Editors' ChoiceMUSCLE REPAIR

Macrophages make you stronger

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Science Translational Medicine  01 Apr 2020:
Vol. 12, Issue 537, eabb5665
DOI: 10.1126/scitranslmed.abb5665

Abstract

Macrophage-derived meteorin-like promotes skeletal muscle repair.

Macrophages are professional phagocytes that secure host defense. In parallel, these innate immune cells aid healing responses. The crucial importance of macrophages during muscle repair has recently received a lot of attention. Yet, macrophage functions during healing are so diverse that it has remained difficult to delineate precise mechanisms. Indeed, macrophages play crucial roles at both the initial inflammatory phase of muscle repair to clear injury-related debris and during the subsequent regenerative phase by promoting myofiber expansion. Unraveling the factors that coordinate this macrophage phenotype switching could not only reveal new targets to promote muscle repair but could also provide new ways to therapeutically reshape deranged macrophage activation in other settings.

In a recent study, Bath et al. describe meteorin-like (METRNL) as an important regulator of skeletal muscle regeneration. METRNL is a protein that was originally shown to be produced in response to physiological stimuli to stimulate thermogenesis. Now, the authors show that METRNL is induced in damaged human muscle after resistance training and use whole-body and cell-specific Metrnl knock-out mice to further delineate the role of METRNL during muscle repair. In performing parabiosis experiments, bone marrow transplantations, and single-cell RNA sequencing, as well as using recombinant METRNL, the authors surprisingly found that mainly macrophage-derived METRNL mediated muscle repair in mice. Within macrophages, METRNL induced a proresolving phenotype and elicited insulin-like growth factor 1 production. This growth factor increased muscle stem cell proliferation and, as such, macrophage-mediated METRNL induction was shown to facilitate successful muscle regeneration.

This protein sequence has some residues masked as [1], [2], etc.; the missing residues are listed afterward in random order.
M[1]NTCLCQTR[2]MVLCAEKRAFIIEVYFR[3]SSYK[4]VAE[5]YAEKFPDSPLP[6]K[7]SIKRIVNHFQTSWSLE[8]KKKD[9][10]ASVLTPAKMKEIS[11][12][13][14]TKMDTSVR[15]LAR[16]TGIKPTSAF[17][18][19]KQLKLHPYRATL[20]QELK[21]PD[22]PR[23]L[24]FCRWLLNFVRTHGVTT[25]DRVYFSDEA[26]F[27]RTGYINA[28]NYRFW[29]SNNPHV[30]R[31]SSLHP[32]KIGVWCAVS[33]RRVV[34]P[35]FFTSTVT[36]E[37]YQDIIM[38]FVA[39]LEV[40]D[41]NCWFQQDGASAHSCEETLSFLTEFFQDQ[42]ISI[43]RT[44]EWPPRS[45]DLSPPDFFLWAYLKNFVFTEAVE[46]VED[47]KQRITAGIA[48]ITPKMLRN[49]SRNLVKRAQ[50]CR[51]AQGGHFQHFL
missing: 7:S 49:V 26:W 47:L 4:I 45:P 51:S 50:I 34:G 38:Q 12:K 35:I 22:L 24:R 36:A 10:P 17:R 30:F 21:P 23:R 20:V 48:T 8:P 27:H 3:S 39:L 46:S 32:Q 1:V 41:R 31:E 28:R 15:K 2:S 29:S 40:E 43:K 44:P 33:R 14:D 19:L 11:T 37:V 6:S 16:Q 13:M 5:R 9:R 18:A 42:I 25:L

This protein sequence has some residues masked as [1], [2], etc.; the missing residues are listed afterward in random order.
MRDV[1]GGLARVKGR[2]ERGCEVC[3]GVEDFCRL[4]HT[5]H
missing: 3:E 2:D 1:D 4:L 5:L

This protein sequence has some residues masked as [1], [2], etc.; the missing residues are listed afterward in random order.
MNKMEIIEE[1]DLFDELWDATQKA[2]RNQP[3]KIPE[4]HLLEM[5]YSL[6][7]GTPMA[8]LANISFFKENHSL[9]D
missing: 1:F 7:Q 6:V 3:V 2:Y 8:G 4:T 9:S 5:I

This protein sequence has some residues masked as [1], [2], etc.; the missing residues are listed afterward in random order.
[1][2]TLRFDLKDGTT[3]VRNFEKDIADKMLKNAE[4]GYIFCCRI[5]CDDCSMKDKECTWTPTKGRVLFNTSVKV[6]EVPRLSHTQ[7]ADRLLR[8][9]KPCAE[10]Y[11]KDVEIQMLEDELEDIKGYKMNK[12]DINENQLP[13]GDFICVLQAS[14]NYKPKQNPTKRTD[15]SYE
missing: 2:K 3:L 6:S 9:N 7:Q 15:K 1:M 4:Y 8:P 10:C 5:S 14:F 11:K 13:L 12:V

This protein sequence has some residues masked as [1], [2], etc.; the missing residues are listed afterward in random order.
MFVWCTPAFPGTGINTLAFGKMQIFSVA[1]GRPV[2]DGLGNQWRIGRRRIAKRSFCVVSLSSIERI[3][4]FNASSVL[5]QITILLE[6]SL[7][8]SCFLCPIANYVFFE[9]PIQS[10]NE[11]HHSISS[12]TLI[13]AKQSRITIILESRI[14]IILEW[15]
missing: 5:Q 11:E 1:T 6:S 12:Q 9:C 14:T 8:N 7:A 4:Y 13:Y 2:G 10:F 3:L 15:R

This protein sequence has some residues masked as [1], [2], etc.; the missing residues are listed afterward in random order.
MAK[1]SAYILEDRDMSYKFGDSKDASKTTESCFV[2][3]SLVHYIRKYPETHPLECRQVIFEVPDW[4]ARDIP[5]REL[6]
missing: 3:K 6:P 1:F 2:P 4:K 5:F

The potential translational relevance of this study lies in the observation that METRNL is induced in injured human muscle; the main caveat of this study is that the findings obtained in genetic models still need to be validated in humans. Another outstanding question is which stimuli trigger Metrnl expression in macrophages, and whether also other inflammatory insults can induce Metrnl. Last, these new findings raise the question whether METRNL could be employed to reprogram pro-inflammatory into anti-inflammatory macrophages and, as such, serve as a new therapeutic target for inflammatory diseases not directly related to muscle repair.

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